for Loops

The basic structure of a for loop looks like this:

for (var count = 1; count <= 10; ++count ) {
 your statements go here
}

In this example, a variable called count is declared and set to a value of 1. Then a test is run to see whether the value of count is less than or equal to 10. If it is, all the statements inside the braces ({}) following the for statement are executed once. The value of count is then incremented by 1 by the ++count statement, and the count <= 10 test is performed again. If the result is still true, all the instructions inside the braces are executed again. This process proceeds until the value of count is greater than 10, at which point the for loop ends. In the preceding example, the variable count is incremented using the increment operator, ++. The ++ appears before the variable name, which means that the variable is pre-incremented. You could also write the expression as count++, which would post-increment the variable. In this case, the results are the same, but if the expression were nested in a larger expression, like the one that follows, the results would differ. Here's the example:

count++ <= 10

In that case, I post-increment the variable, so the variable of count before it is incremented would be compared to 10. Let's say I changed the expression to look like this:

++count <= 10

In that case, the value of count would be incremented before the comparison. Check out the comments in the example that follows to see what I'm talking about.

count = 9;
return ++count <= 10; // returns true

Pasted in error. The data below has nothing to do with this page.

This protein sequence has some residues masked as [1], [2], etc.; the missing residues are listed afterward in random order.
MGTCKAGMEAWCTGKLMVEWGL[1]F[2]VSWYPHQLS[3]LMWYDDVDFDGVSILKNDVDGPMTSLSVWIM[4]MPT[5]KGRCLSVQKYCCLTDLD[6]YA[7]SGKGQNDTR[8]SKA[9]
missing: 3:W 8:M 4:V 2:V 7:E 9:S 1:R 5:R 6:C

count = 9;
return count++ <= 10; // returns false

Caution

As you can see, the for statement is self-contained. The count variable is declared, tested, and incremented within that statement. You shouldn't modify the value of count within the body of your loop unless you're absolutely sure of what you're doing. If you modify count so that it never has a value greater than 10, your loop will never stop running and your program won't work. Anytime you use a for loop, you should avoid manipulating your counter inside the loop; it's not a good programming practice.


while Loops

The basic structure of a while loop looks like this:

while ( condition ) {
 your statements go here
}

Unlike the for loop, which has a built-in increment mechanism, the only test required for a while loop is a true result from the condition test following the while statement. This test could be an equivalence test, as in a == b, or any of the other tests mentioned previously with the if statement. It might help you to think of a while loop as an if statement that's executed repeatedly until a condition is satisfied.

As long as this expression is true, the statements inside the braces following the while loop continue to run foreveror at least until you close your web browser.

If you prefer, you can write while loops with the condition at the end, which ensures that they always run once. These are called do ... while loops, and look like this:

var color = "blue";
do {
  // some stuff
}
while (color != "blue");

Even though the test in the loop will not pass, it will still run once because the condition is checked after the first time the body of the loop runs.

Caution

When you're using while loops, you need to avoid creating infinite loops. This means that you must manipulate one of the values in the looping condition within the body of your loop. If you do manage to create an endless loop, about the only option you have is to shut down the web browser. If you're going to iterate a specific number of times using a counter, it's usually best to just use a for loop.


Learning More About JavaScript

The list of statements, functions, and options included in this lesson represents only part of the potential offered by JavaScript.

For this reason, I cannot overemphasize the importance of the online documentation provided by Netscape. All the latest JavaScript enhancements and features will be documented first at http://developer.mozilla.org/en/docs/JavaScript.